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Are your pension contributions tax-efficient?.

Pension contributions can be an excellent way to reduce your tax obligations.

With the end of the 2023/24 tax year coming up on 5 April, now is your final chance to take advantage of annual reliefs and allowances.

Annual allowances

There is no limit on how much you can pay into your pension pot, however, there is a limit on how much you can pay tax-free.

All the pensions that you pay directly and any pensions that are run by your employer all count towards this threshold.

Combined, you can put up to £60,000 into a private pension each tax year without paying tax.

Salary sacrifice and pension contributions

If your income is just above the higher or additional rate Income Tax threshold, you may want to make use of a salary sacrifice scheme.

This is offered by some employers where your pension contributions are paid directly from your earnings.

By doing this, you reduce your taxable salary. As a result, you will pay less Income Tax and National Insurance, and even reduce your Income Tax threshold.

Threshold income vs adjusted income

Your income can affect your tax allowances and reliefs, as they are applied on a tapered scale using two measures.

These are your threshold income, which is your income excluding pension contributions, and your adjusted income, which is your income including pension contributions.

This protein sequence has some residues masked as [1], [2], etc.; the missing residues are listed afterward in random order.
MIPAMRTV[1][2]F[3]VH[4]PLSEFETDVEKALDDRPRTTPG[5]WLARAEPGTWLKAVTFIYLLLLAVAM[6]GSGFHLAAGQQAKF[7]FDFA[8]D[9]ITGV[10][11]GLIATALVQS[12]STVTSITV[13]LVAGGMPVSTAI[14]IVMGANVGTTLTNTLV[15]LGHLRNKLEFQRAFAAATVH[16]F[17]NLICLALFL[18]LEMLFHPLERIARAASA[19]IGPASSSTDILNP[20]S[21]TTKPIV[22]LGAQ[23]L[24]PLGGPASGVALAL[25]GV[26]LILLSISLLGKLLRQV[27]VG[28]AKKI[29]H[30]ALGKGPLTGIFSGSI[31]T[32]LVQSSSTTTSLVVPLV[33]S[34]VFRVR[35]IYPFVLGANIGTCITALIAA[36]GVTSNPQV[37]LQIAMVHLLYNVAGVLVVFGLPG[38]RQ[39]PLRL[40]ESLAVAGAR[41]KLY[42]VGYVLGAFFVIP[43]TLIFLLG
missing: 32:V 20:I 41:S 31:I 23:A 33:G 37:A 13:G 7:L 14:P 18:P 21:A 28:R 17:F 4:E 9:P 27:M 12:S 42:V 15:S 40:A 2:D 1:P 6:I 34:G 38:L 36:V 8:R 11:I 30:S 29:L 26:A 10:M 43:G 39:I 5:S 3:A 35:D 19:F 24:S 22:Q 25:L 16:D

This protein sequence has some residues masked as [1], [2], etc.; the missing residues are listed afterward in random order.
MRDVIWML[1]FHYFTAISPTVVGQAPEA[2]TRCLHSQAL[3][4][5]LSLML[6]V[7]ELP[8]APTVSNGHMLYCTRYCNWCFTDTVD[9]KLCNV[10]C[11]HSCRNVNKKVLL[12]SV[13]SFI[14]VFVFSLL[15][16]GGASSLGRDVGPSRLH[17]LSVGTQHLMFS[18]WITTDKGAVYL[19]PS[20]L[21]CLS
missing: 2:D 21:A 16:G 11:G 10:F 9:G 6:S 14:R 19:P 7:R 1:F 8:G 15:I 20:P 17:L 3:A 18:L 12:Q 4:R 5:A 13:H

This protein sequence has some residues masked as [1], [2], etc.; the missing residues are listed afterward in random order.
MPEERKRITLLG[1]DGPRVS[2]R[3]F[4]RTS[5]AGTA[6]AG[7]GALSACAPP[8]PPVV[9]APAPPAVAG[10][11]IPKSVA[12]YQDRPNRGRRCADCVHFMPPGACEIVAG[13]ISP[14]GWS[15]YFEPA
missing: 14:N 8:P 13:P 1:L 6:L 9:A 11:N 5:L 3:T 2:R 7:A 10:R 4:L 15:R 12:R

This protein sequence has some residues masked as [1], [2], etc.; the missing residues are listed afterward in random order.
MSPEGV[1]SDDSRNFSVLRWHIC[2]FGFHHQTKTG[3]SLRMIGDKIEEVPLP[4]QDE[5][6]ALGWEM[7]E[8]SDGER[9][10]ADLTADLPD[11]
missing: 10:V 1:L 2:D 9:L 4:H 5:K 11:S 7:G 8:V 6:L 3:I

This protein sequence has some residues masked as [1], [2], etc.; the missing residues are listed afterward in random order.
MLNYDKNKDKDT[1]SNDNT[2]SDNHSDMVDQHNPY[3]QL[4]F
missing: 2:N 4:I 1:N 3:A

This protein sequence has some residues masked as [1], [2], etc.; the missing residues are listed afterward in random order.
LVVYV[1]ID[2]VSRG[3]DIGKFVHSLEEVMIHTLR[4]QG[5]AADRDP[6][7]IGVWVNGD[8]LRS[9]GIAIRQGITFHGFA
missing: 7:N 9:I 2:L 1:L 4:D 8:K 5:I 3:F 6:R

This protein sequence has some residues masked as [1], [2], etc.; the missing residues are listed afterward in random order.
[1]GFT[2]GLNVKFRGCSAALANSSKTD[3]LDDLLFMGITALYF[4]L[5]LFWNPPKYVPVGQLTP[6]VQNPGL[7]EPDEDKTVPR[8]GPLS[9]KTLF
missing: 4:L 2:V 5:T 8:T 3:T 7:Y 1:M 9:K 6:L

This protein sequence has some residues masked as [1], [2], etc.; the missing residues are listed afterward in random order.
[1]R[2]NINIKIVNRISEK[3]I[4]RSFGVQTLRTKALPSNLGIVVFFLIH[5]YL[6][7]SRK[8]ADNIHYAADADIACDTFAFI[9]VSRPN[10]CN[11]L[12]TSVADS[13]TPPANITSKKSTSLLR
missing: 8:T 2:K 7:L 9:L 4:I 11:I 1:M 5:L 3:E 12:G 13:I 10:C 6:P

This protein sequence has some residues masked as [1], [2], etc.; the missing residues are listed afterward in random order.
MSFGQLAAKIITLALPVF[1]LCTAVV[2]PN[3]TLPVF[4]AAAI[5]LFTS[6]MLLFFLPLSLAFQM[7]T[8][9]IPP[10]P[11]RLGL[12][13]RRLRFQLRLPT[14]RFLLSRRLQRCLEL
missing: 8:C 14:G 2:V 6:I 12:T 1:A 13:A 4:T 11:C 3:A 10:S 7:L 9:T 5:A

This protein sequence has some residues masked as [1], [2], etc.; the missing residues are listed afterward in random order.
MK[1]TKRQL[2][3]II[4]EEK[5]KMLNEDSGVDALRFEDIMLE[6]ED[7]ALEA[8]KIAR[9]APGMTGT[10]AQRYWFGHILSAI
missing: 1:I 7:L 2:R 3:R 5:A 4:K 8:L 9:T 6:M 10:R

Your pension contribution allowance decreases if your threshold income is over £200,000 and your adjusted income is over £260,000.

You can calculate your pension allowance using HM Revenue & Customs (HMRC) guidance.

Accessing your pension

Your tax-free threshold may also be reduced if you access your pension pot. This includes taking cash or a short-term annuity from your pension on a flexible basis.

It is best to check with your pension provider whether the flexibility of your pension will affect your tax obligations.

With this type of pension, you are only able to put in £10,000 for the current tax year.

Lifetime Allowance

In April, the Government will be abolishing the Lifetime Allowance (LTA) on pensions. Under the previous legislation, you paid tax on pensions savings above £1,073,100.

The new legislation introduces two new systems for taxing pensions. The Individuals Lump Sum Allowance (LSA) will be set at £268,275 and the Individual Lump Sum and Death Benefit Allowance (LSDBA) is to be set at the same rate as the LTA.

This is another thing to consider when planning your pension.

Reaching the allowance

Once you have reached the £60,000 allowance, paying more into your pension pot can create a tax liability.

There are other options available to you to help improve the tax efficiency of your income. These include:

  • Paying into an ISA
  • Making a gift from your salary to a charity
  • Asking your employer if they offer a salary sacrifice scheme – although this will only affect future tax years.

Paying into your pension is a great way to plan your future whilst reducing your tax obligations in the present.

It is best to make use of your £60,000 allowance before the end of the tax year if you haven’t already.

For help on your pension contributions and tax planning, speak to a member of our team today.

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